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Let's Get The Second Half Started In Here!

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With NBA All-Star weekend over, the real NBA season begins. Let's face it, the first half of the season is pretty irrelevant. Before the All-Star break, that's just the potatoes: a lot of "let's figure this thing out" going on.

After the All-Star break amazing things happens; the trade deadline, the NBA playoffs, the seeding to the NBA playoffs. Even the NBA Draft Lottery can be compelling. How many times have you heard the phrase, "Devon Harris and John Wall? The possibilities are endless."

Okay ... Maybe only I've said that.

Now, other writers say what they want: Lakers this, Cavaliers that, Orlando the other thing. It's not as clear cut as some sports writers think. Look at the standings in the West for example -- particularly the lock-jam at the #5 spot. It's a "Gladiator" situation with Oklahoma City playing the role of Russell Crowe, San Antonio as Joaquin Phoenix and the Suns playing the role as the poor guy attached to Ralf Moeller's arm in the first Gladiator event at that African province. Oklahoma City (or the "Zombie Sonics" as one sports columnist calls them) intrigues me the most in this group. They can potentially be as low as sixth seed or as high as third. They took a six game winning streak into the All Star break and have more momentum than San Antonio or Phoenix going into the second half. They don't need to make a drastic trade that ruins so many other playoff hopefuls, and what more do you need when you have Kevin Durant?

By the way, a memo to fans of the NBA: Kevin Durant has arrived. Please pick up your programs at the gate, sit back and enjoy the show. Is anyone else playing better than Durant? Show me someone else doing something like average 25+ points in 25 straight games -- 26 as of February 16th. Please. Otherwise, it's Durant's world right now. Kobe who? Seriously. Durant is far more entertaining, and he is a legitimate threat to the scoring title. As it stands right now, LeBron James is at 29.8. Durant is one-tenth of a point behind (29.8 for people with weak arithmetic). Why will Durant overtake LBJ? Simple. Durant is a scorer. LeBron is a do everything-er? Not only does LeBron score, he passes, rebounds and assists too. That's great if you're trying to achieve team goals, but not so much when you're going for individual achievements. Durant? He just scores. And scores. And then scores some more. Start getting used to this on a yearly basis because he's only 22.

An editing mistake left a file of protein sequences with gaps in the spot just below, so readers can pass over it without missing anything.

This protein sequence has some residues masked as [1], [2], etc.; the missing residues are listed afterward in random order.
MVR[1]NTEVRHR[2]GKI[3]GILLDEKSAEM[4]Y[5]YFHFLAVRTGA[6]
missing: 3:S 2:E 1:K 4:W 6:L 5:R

Other things to get used to? How about old players on new teams? Caron Butler and Brendan Haywood? Welcome to Dallas where you're actually allowed to carry weapons. (Too soon?) Some of the more notable names being thrown around include Amar'e Stoudemire (pencil him in Cleveland's lineup) and Tyrus Thomas. One deal involving Thomas sends him to Minnesota which makes no sense to me since they already have Kevin Love and Al Jefferson at power forward. Here's another name that was thrown around a couple weeks ago: Monta Ellis. Word from the pot of gold in Boston had the Celtics trading Ray Allen's expiring contract plus some cash and some youngsters for Ellis. That would be a great move for Boston because it makes them a bigger threat in the East. There wouldn't be another tandem as athletic as an Ellis and point guard Rajon Rondo combo, and not one team could keep up: not Cleveland, not Orlando, not no one. If Cleveland can't get Stoudemire and Boston gets Ellis, I'd watch that second round Cleveland/Boston series a little closely because there will be a "Boston in 7" feel to it.

Something else you may want to watch in the East is the Dwight Howard vs. Shaquille O'Neal feud that's brewing. After the last Cleveland/Orlando game, Shaq commented on Dwight Howard's superpowers with his "Superman, my ass" comment. Is the 38-year-old Shaq in Howard's head? Maybe, but Howard should let his performance do the talking. In two games against Shaq, Howard is averaging 15 points and 9 rebounds compared to Shaq's 10 and 5. Round three will happen this weekend in Orlando, so we'll see just how much Shaq really is in Howard's head. No matter what happens between these two in the regular season, playoff time is completely different. Come March and April, who's going to have more of the advantage; the older veteran with the psychological edge or the youngster with the physical edge and the fresher legs? Howard only averaged 22/11 in the Eastern Finals last year against Zydrunas Ilgauskas. There's nothing to lead me to believe he can't be as effective against a guy who's just as old to go along with a lot more pudgy.